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November 1958

Apparatus and Method for the Study of Conditional Reflexes in Man: Preliminary Results in Normal Control Subjects, in Mental Disorders, and as a Result of Drug Action

AMA Arch NeurPsych. 1958;80(5):629-649. doi:10.1001/archneurpsyc.1958.02340110099017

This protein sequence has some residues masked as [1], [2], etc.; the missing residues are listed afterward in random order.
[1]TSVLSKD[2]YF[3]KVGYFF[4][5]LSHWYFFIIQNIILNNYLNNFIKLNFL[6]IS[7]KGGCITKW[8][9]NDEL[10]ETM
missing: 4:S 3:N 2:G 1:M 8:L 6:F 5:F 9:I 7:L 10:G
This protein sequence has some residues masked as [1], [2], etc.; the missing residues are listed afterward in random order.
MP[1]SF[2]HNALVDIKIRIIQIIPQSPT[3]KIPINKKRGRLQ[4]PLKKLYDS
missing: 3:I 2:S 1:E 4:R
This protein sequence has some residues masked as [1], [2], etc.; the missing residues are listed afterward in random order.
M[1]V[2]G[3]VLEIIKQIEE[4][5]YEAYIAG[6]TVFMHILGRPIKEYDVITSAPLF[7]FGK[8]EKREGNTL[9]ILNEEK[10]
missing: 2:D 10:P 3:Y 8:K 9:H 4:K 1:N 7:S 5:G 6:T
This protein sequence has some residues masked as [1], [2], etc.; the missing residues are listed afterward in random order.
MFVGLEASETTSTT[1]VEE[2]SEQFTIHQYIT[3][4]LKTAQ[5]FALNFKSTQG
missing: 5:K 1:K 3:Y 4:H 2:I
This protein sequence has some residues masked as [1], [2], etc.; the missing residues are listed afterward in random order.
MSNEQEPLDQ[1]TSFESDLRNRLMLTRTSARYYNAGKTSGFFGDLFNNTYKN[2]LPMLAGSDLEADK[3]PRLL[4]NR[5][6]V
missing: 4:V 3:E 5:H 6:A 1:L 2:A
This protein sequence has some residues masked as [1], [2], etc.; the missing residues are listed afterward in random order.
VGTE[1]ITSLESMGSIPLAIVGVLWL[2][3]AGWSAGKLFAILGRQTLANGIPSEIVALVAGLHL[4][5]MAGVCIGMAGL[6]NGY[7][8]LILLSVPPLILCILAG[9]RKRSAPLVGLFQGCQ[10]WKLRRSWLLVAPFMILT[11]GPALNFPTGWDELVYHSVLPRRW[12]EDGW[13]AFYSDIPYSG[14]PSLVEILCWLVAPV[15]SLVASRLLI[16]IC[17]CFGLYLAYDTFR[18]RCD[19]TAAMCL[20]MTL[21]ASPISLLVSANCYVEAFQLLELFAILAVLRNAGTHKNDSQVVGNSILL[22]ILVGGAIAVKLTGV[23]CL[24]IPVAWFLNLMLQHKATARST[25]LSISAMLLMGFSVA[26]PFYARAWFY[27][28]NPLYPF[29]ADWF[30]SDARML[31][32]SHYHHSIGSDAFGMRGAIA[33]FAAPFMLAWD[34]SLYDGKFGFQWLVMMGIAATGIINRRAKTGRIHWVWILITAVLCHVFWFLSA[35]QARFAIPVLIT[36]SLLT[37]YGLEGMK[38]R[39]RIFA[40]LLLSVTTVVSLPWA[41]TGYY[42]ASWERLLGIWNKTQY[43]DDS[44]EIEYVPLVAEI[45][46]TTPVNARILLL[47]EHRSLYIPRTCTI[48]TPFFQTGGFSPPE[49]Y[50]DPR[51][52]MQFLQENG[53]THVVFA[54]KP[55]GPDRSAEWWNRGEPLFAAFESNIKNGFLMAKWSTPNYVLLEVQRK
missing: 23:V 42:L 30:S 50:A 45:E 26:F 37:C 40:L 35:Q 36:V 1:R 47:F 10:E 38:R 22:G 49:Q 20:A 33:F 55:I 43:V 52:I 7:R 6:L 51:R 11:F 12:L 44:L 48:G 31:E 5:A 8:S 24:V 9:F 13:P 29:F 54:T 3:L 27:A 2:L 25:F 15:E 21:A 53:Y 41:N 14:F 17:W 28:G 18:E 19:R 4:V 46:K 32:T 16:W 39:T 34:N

The introduction of the Pavlovian method into clinical work with human beings by Horsley Gantt1-3 has put at our disposal an important parameter of the neuropsychiatric examination. The introduction into psychiatric therapy of new and highly specialized drugs makes further development of this method of examination desirable, for the following reason: Most of the new drugs were developed and selected in the laboratory on the basis of their ability to influence conditional responses in animals, but were applied in the clinic on an empirical basis to patients whose illnesses are defined along Kraepelinian diagnostic or Freudian psychodynamic lines. It is very unlikely, however, that a relatively simple measure, such as drug therapy, could directly or specifically influence such complicated syndromes, but much more likely that, as in the animal experiments determining their selection, these drugs would influence such relatively simple, objectively definable parameters of mental illness as excitation, inhibition,